Responsables: Profs Blain Auer (UNIL-SLAS-Asie du Sud) et Wissam Halawi (UNIL-IHAR)
The 10th and 11th centuries in the history of the Muslim world is a time of great religious and political changes and developments. A period of major rivalries in the development of Sunni and Shia ideologies. Abū Muḥammad ʿAbd Allāh al-Mahdī Billāh (873-934) help found the Fatimid Caliphate, based on the Isma'ili faith. This would develop into the most successful Shi'a political religious movement in Islamic history. The 10th century also saw the decline of the Abbasid caliphate as the Iranian Intermezzo led to the development of Samanid, Tahirid, Saffarid and Buyid polities in the eastern Islamic world. These changes in governance and political systems produced a new set of competing religious and political discourses. Some of these discourses pitted Sunni and Shia communities in relationships of rivalry in search of claims of authority and legitimacy. Intra religious rivalry was also a feature of these historical developments. This was the period of the compilation of the major collections of Shia hadith and the beginning of the formulation of Shia law through the efforts of the rationalists. In this context, esoteric tendencies within the Twelver Shia community were criticized as heretical. Heresiographies of the time placed the accusations of heresy (zandaqa), extremism (ghuluww), innovation (bida’) and infidelity (kufr) at the center of their religious debates. These historical conditions also produced major parallel disputes concerning Mutazili and ‘Ashari theology. Later, the baton of the Sunni revival was carried by the Ghaznavid ruler Sultan Mahmud (r. 997-1030). In the first decades of the 11th century Sultan Mahmud carried his empire from Khwarazm to the Punjab. He carefully cultivated diplomatic ties with the caliph al-Qadir (r. 991-1031) in Baghdad to promote his Sunni vision of Islam, receiving the title Yamīn al-Dawla wa Amīn al-Milla. As Sultan Mahmud brought his conquests to India, his political ambitions were confronted with a variety of different non-Muslim communities subsumed in Islamic political discourses as the “infidels” (kuffār). Also, during his conquests, he encountered the Ismaili emirs of Multan which were targeted with accusations of heresy. In the religious exchange of ideas and the consolidation of theological, juridical, and political systems the boundaries of faith and disbelief were increasing being drawn with precision. Accusations of heresy, infidelity and apostacy were rife within the religious and political discourses of the period.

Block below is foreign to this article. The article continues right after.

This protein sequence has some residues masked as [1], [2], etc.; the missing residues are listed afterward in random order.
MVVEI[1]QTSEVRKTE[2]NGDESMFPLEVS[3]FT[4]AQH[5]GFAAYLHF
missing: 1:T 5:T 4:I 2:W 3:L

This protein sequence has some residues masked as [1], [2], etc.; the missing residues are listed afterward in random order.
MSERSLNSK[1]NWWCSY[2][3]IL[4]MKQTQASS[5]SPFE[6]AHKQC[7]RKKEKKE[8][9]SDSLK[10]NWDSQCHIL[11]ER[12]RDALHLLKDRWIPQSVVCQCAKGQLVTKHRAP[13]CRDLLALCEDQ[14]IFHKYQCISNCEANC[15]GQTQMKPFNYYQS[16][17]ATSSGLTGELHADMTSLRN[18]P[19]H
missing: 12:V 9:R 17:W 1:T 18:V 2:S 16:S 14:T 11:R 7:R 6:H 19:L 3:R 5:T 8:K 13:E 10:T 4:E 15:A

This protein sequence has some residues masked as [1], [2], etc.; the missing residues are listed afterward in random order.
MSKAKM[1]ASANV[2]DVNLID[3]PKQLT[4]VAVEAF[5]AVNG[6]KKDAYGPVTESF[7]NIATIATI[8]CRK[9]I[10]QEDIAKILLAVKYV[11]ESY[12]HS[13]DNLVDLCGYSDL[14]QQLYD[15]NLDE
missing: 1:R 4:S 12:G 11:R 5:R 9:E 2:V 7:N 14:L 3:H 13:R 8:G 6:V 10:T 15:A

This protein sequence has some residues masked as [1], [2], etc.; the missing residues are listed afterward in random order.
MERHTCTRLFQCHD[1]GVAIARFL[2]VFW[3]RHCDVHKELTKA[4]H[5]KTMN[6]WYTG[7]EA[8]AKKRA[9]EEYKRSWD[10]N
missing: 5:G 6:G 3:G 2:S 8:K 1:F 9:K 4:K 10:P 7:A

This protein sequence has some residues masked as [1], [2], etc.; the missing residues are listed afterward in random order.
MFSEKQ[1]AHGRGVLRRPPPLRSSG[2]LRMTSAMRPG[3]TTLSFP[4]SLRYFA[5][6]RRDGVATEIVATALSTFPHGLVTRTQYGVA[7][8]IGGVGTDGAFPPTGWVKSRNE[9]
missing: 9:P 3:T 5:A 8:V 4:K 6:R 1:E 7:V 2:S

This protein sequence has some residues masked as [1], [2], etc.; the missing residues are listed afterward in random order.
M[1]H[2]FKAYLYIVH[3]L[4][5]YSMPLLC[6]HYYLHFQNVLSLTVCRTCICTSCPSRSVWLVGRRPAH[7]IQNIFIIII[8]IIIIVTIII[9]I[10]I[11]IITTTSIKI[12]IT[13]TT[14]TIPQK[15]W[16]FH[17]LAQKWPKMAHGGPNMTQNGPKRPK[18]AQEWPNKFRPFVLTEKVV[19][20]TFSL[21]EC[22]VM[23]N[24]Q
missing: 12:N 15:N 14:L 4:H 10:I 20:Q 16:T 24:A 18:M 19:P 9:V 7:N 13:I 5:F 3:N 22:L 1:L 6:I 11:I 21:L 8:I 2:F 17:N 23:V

This international conference is organized to interrogate emerging discourses on heresy and infidelity in the historical contexts of the 10th and 11th centuries. The goal is to identify major developments and trends in the historical disputes over religious and political legitimacy either through theological, juridical, or political discourses. During this period, Fatimid missionaries extended their religious teaching in Iran and Central Asia, in Samanid realms, and in the Punjab in Multan where Ismaili emirs ruled a city-state from the 10th to the early 11th century. The regions of principle concern for this conference range from Egypt in the West to India in the East. Contributions are welcome from scholars treating the subjects of heresy and infidelity in historical perspective through the study of theological, juridical, and political discourses.